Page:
Fellows in the News

Lauren Richter has published an article in Social Studies of Science, "Non-stick science: Sixty years of research and (in)action on fluorinated compounds" about how the risks of PFASs have been both structurally hidden and unexamined by existing regulatory and industry practice.

Abstract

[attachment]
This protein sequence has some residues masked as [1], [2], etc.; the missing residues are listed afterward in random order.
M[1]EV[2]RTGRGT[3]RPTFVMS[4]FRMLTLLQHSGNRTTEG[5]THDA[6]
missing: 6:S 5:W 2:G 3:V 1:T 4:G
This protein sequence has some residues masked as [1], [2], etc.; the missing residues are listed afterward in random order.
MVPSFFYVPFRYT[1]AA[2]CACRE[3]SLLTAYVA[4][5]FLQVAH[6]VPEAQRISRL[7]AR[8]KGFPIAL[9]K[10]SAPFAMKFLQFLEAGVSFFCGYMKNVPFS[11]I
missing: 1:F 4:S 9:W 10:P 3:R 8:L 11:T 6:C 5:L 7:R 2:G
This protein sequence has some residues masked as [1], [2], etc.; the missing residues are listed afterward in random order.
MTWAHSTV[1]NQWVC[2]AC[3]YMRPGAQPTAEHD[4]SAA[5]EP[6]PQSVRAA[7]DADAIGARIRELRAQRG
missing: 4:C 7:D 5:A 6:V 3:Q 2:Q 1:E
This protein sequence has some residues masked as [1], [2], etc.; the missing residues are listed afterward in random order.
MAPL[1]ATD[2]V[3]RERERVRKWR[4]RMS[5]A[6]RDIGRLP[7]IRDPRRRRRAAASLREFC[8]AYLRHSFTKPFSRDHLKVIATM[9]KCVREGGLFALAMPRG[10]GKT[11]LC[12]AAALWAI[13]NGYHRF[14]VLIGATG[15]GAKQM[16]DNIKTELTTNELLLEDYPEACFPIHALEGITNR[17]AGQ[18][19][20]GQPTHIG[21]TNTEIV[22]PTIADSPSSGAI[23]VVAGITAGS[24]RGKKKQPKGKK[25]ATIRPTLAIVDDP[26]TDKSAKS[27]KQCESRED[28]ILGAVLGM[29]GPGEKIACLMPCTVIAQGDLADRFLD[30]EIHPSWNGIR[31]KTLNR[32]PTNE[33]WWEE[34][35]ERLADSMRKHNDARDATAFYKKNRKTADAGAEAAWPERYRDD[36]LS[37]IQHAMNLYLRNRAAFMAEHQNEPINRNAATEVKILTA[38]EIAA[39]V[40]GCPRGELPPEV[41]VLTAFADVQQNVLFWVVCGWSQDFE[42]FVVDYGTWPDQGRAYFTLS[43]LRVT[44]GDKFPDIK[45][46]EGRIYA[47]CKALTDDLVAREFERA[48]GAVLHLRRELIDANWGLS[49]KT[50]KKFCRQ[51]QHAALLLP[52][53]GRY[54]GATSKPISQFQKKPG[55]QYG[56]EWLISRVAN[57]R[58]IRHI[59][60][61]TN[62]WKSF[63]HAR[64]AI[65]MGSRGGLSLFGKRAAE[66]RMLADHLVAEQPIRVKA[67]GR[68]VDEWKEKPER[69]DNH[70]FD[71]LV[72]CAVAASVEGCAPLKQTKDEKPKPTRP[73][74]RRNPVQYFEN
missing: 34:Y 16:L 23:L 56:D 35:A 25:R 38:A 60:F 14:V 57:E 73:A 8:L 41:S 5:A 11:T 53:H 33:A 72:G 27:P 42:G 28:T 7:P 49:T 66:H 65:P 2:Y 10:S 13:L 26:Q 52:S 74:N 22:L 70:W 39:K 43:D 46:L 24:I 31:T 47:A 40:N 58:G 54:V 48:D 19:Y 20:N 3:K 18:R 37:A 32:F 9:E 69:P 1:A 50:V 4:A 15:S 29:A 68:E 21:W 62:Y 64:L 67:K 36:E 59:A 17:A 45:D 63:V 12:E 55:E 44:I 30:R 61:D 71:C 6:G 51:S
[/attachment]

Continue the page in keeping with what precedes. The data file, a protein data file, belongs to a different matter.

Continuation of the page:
Understandings of environmental governance both assume and challenge the relationship between expert knowledge and corresponding action. We explore this interplay by examining the context of knowledge production pertaining to a contested class of chemicals. Per-and polyfluorinated alkyl substances (PFASs) are widely used industrial compounds containing chemical chains of carbon and fluorine that are persistent, bioaccumulative and toxic. Although industry and regulatory scientists have studied the exposure and toxicity concerns of these compounds for decades, and several contaminated communities have documented health concerns as a result of their high levels of exposure, PFAS use remains ubiquitous in a large range of consumer and industrial products. Despite this significant history of industry knowledge production documenting exposure and toxicity concerns, the regulatory approach to PFASs has been limited. This is largely due to a regulatory framework that privileges industry incentives for rapid market entry and trade secret protection over substantive public health protection, creating areas of unseen science, research that is conducted but never shared outside of institutional boundaries. In particular, the risks of PFASs have been both structurally hidden and unexamined by existing regulatory and industry practice. This reveals the uneven pathways that construct issues of social and scientific concern.

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